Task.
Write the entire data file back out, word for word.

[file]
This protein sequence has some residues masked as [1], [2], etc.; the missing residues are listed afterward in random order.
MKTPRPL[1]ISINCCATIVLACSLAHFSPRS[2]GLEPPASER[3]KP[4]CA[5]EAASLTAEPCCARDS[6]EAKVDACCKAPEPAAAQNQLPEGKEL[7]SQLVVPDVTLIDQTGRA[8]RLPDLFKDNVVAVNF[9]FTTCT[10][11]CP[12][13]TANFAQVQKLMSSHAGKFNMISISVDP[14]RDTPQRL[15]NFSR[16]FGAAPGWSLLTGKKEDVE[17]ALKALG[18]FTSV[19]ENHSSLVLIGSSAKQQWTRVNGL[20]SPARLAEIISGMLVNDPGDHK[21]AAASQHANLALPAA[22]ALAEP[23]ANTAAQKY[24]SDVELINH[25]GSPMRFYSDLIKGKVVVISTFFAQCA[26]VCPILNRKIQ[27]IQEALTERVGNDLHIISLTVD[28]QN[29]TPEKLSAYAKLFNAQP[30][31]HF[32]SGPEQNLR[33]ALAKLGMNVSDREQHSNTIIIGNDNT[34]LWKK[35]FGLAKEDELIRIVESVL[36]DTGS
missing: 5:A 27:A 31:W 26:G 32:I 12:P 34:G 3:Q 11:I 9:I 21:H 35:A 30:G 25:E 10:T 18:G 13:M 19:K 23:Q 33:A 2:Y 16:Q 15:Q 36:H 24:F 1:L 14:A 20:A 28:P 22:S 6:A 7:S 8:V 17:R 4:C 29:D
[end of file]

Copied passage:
This protein sequence has some residues masked as [1], [2], etc.; the missing residues are listed afterward in random order.
MKTPRPL[1]ISINCCATIVLACSLAHFSPRS[2]GLEPPASER[3]KP[4]CA[5]EAASLTAEPCCARDS[6]EAKVDACCKAPEPAAAQNQLPEGKEL[7]SQLVVPDVTLIDQTGRA[8]RLPDLFKDNVVAVNF[9]FTTCT[10][11]CP[12][13]TANFAQVQKLMSSHAGKFNMISISVDP[14]RDTPQRL[15]NFSR[16]FGAAPGWSLLTGKKEDVE[17]ALKALG[18]FTSV[19]ENHSSLVLIGSSAKQQWTRVNGL[20]SPARLAEIISGMLVNDPGDHK[21]AAASQHANLALPAA[22]ALAEP[23]ANTAAQKY[24]SDVELINH[25]GSPMRFYSDLIKGKVVVISTFFAQCA[26]VCPILNRKIQ[27]IQEALTERVGNDLHIISLTVD[28]QN[29]TPEKLSAYAKLFNAQP[30][31]HF[32]SGPEQNLR[33]ALAKLGMNVSDREQHSNTIIIGNDNT[34]LWKK[35]FGLAKEDELIRIVESVL[36]DTGS
missing: 5:A 27:A 31:W 26:G 32:I 12:P 34:G 3:Q 11:I 9:I 21:H 35:A 30:G 25:E 10:T 18:G 13:M 19:K 23:Q 33:A 2:Y 16:Q 15:Q 36:H 24:F 1:L 14:A 20:A 28:P 22:S 6:A 7:S 8:V 17:R 4:C 29:D